Quality and Outcomes Framework: what have we learnt?BMJ 2016; 354 doi: https://doi.org/10.1136/bmj.i4060 (Published 04 August 2016) Cite this as: BMJ 2016;354:i4060
All rapid responses
I agree with the statement that QOF initially reduced inequalities in delivery of care between practices in deprived and affluent areas for some major chronic diseases. There is good evidence for this. However, more recently it has been suggested that there is little evidence that QOF itself has had any direct impact on reducing inequality between population groups in terms of health outcomes .
At a time when the future of QOF in England is uncertain, it seems prudent to think how future iterations of QOF (or a similar payment-for-performance scheme) could do more to directly reduce health inequality. As mentioned by Steel and Shekelle in the editorial accompanying this analysis , this could be part of a shift towards focusing less on healthcare as the main determinant of good health.
The Greater Manchester Combined Authority now cares for its own £6bn budget . In this group, health and social care services are aligned with other parts of the public sector such as education and housing. Such initiatives may provide an opportunity to improve population-level health as part of a multi-sectoral payment-for-performance scheme. This might aid overwhelmed GPs, giving them more time to focus on the patients they see every day. However, it is recognised that this may bring its own unique problems, such as who receives the payments. The movement towards joined-up primary care, federations and super-partnerships may also facilitate QOF to be approached more efficiently.
I have written a longer piece on this topic area which I welcome those interested to read. It also covers other ways QOF could do more to tackle health inequality. It is available online (http://dx.doi.org/10.1080/17571472.2016.1215370) and will be published in the Sept/Oct edition of the London Journal of Primary Care.
1 - Dixon A, Khachatryan A, Wallace A, et al. Impact of quality and outcomes framework on health inequalities. The King’s Fund. 2011. ISBN: 9781857176186.
2 - Steel N, Shekelle P. After 12 years, where next for QOF?. BMJ;354:i4103.
3 - Greater Manchester Health and Social Care. Devolution: what it means. [cited 2016 Mar 12]. Available from: http://www.gmhsc.org.uk/devolution-what-it-means/
Competing interests: No competing interests
Heaven help us all, if ‘Old man. Want NHS money to be spent wisely’ counts as a Competing Interest (response by JK Anand, 6 August). Competing against what ?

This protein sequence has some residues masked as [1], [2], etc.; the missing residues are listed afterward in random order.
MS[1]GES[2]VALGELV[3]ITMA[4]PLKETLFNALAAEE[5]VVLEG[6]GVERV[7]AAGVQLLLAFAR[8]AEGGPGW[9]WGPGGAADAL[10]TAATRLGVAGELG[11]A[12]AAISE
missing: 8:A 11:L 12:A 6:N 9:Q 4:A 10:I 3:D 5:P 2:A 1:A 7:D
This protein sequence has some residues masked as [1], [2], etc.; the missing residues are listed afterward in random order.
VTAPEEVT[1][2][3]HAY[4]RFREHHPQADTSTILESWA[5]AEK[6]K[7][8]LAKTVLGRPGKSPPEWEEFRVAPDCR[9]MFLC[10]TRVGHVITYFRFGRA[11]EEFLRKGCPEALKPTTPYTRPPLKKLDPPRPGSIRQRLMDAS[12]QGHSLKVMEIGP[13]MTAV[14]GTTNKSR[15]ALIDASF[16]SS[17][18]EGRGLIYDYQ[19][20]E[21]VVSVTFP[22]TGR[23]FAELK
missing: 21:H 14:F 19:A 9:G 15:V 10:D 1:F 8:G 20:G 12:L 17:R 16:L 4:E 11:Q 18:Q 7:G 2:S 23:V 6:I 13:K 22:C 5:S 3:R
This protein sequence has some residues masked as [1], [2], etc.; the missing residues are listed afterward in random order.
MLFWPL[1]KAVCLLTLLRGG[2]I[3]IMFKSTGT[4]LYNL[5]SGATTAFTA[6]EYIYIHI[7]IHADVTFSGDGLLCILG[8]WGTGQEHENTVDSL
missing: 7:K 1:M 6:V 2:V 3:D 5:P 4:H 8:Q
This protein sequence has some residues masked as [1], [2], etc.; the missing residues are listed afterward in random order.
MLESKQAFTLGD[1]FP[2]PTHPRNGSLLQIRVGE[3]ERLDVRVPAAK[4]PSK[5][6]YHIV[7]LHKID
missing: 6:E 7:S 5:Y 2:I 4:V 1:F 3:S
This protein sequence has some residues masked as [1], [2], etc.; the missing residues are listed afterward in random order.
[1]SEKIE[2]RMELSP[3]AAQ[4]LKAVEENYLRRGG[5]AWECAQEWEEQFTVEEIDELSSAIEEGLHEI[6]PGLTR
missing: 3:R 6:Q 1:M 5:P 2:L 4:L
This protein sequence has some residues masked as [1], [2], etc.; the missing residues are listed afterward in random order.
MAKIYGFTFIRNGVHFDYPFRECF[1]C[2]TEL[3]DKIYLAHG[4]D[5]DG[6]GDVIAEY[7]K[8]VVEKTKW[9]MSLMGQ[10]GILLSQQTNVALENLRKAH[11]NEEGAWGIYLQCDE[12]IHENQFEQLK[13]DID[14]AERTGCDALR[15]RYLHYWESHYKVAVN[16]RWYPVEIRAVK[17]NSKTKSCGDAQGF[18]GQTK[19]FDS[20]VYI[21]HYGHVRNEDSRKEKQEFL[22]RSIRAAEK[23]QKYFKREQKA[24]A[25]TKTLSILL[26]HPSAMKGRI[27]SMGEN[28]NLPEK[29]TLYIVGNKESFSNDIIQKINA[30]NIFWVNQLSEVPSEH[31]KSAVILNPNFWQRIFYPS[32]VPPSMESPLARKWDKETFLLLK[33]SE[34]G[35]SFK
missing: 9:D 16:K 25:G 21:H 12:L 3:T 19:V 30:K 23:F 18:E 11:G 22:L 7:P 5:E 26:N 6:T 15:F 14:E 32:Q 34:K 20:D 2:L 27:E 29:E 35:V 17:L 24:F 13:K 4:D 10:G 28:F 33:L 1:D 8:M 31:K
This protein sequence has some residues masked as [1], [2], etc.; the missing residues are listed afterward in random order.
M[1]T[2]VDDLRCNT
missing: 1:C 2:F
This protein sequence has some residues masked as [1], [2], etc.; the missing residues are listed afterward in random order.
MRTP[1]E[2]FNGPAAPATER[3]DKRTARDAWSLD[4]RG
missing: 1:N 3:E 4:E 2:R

Although – just possibly, and very disturbingly – perhaps I should have written ‘when’ and not ‘if’.
Competing interests: No competing interests
I am grateful to Prof Roland and Prof Guthrie for the skillful dissection of this ill-conceived teratoma.
Suggestions: Abolish it.
Give the money to the GPs for treating patients in front of them according to their clinical
Competing interests: Old man. Want NHS money to be spent wisely
Comment on BMJ paper on QoF
I read this paper with interest and some disquiet as a patient as the theme seems to be based more on feasability, herd disease incidence and, as always, money as shown below:
• Percentage of patients aged ≥45 who have a record of blood pressure in the preceding five years
• Percentage of patients with coronary heart disease in whom the last blood pressure reading (measured in the preceding 12 months)
is ≤150/90 mm Hg
• Percentage of diabetic patients with up-to-date influenza immunisation
A search for “efficacy” was entirely negative but surely the whole purpose of medicine is to improve health of individual patients. In particular as an individual patient, my concern relates to the benefits of taking a particular medication and indeed any adverse reactions that I suffer. To be told that drug X does not “cause Y” when “Y” is specifically listed in the data insert does nothing to impress. Also to be told that “Y” is rare merely annoys when one has suffered “Y”; for the individual its incidence is 100%. A search of the report revealed the following single instance of “adverse”:
It would therefore be prudent to require some limited ongoing data collection to avoid serious adverse consequences of withdrawing financial incentives.
The impression that I get regarding QOF is that it is merely an administrative tool for keeping tabs on GPs in relation to their keeping to the health Directives (aka guidelines - so-called to protect the authors). Certainly what comes across is that it is NOT designed with individual patient health in mind. As Dr Spence commented some years ago in the BMJ, QOF is an expensive disaster and more recently on EBM (http://www.bmj.com/content/348/bmj.g22?sso=) to which presumably QOF is supposed to contribute
Then one hears that GPs are leaving or retiring from the service and young doctors are not interested in becoming GPs. Frankly I would not become a GP when I look at the way they are treated like a bunch of children. The medical establishment is simply concerned with money and their statistics for administrative and political reasons.
May I point out that as a patient the people on whom I depend to keep me alive and well are my GP, practice nurses, Nurse-led clinics and the docs and nurses in the local hospital. I do not depend on possibly conflicted researchers in the medical establishment and their data analyses relating to the “HERD”
Competing interests: As a very irate patient